Karnataka HC Misinformed on Hijab ‘Essentiality’, Overlooks Principle of Inclusivity: SIO

The Karnataka High Court’s decision upholding the ban on hijab in classrooms is highly problematic and distressing, says the Students Islamic Organisation of India (SIO).

In a statement released on Wednesday, the student’s organization said, “The HC decision overlooks the key issue of access to education and instead includes an unnecessary, misinformed and lengthy treatise on the place of hijab in the Islamic faith. The court has also given a particular meaning to uniform and dress code, where the stress is on homogeneity rather than uniformity. The principles of tolerance, balance, and accommodation that are indispensable in a plural, multi-religious and culturally diverse country like India, have been ignored.”

SIO said that they cannot agree with the court’s selective reading of a particular English translation of the Quran while excluding all other interpretations and translations of the Quran, and its reliance on these selective sources to hold that hijab is not an “essential” practice of Islam.

“In fact, we believe that this case is an illustration of the inherent defects of the Essential Religious Practices doctrine. The mandate of Article 25 is to see whether a particular act is a legitimate religious practice among the adherents of the faith, and, if yes, whether or not it collides with public order, morality or health. It should not be the job of the courts to decide what is or is not essential to any faith,” it added.

On Tuesday, Karnataka High Court dismissed the petitions filed by Muslim girl students, seeking protection of their right to wear hijab in educational institutions in the state.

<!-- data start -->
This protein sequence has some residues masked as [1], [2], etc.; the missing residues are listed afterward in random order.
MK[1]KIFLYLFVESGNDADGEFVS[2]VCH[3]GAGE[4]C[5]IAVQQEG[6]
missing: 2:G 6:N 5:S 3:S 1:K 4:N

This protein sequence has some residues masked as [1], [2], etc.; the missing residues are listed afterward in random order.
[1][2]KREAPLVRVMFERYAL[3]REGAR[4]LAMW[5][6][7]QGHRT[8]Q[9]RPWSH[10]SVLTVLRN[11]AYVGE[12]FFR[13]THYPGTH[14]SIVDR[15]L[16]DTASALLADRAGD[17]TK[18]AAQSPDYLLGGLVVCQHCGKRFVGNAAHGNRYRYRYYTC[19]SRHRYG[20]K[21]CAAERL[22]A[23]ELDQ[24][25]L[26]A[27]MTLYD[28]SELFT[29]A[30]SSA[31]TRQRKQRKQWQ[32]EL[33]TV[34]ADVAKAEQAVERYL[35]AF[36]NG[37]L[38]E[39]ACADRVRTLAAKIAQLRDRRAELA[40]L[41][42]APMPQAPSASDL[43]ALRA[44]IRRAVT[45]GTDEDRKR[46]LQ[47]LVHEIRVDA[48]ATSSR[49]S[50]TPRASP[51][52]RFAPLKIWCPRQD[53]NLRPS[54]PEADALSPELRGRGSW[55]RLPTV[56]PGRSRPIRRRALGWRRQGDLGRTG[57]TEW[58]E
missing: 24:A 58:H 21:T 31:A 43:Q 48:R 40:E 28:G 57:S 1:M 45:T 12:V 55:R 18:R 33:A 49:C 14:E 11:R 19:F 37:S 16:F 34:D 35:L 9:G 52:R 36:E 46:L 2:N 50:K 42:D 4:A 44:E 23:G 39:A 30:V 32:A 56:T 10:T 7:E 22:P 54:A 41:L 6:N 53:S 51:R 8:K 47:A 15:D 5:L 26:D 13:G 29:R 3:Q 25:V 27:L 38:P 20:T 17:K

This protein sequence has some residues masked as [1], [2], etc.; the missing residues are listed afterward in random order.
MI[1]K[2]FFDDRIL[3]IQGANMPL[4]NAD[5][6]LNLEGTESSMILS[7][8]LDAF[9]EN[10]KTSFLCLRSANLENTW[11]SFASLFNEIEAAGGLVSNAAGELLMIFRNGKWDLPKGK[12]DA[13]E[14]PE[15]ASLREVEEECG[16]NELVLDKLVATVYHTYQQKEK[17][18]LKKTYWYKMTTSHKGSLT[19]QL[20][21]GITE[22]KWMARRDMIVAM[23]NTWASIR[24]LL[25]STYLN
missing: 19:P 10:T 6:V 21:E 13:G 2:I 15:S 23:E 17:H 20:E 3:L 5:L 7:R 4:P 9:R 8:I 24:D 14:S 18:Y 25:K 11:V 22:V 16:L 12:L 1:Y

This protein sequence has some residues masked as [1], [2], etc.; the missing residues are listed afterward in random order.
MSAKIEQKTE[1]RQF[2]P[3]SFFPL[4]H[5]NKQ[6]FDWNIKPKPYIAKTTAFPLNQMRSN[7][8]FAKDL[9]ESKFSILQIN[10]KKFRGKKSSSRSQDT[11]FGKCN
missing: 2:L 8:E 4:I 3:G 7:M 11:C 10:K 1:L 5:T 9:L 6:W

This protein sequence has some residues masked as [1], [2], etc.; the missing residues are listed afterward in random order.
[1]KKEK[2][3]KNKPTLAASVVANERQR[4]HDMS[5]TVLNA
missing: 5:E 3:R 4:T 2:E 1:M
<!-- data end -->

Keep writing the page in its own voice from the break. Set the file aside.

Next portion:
“We are of the considered opinion that wearing of hijab by Muslim women does not form a part of essential religious practice in Islamic faith… The prescription of school uniform is only a reasonable restriction that is constitutionally permissible which the students cannot object to,” the court said.

Noting that the decision also sets a dangerous precedent in rewarding “rule by mob”, SIO said, “When the court draws a false parallel of hijab with a saffron shawl, it essentially validates the strategy of Hindutva groups who had started distributing saffron shawls as a political gimmick to intimidate Muslim women students and counter their demand for wearing hijab.”

The court has failed to appreciate the difference between a historically followed practice like hijab, which many adherents consider as an obligation of their faith, and a political gimmick like the saffron shawl, they said.

Highlighting that Sikh students are allowed to wear turban and kirpan, the student’s organization said, “The allowing of turbans and even kirpans for students of the Sikh community is a reflection of a broad principle of tolerance and empathy. The question of hijab could have been dealt with in a similar vein.”

“Muslims have been steadily striving to improve the educational standards of their children, and much of this has to do with an intrinsic trust that public institutions in the country will not discriminate between Muslims and others merely because of their faith.”

“In fact, hijab and uniforms have coexisted in thousands of institutes across the country for decades without any disturbance to public order whatsoever. The denial of hijab-wearing students from entering classrooms is going to send out an extremely demoralizing message, tantamount to declaring that public educational institutions will not be respectful of their faith and their choices,” SIO said adding that this has the debilitating potential to push back the trajectory of education of Muslim women by many years.

Following Karnataka High Court’s decision, a Muslim student Niba Naaz, who was not among the five who had originally petitioned against the hijab ban has challenged in the order in the supreme court.

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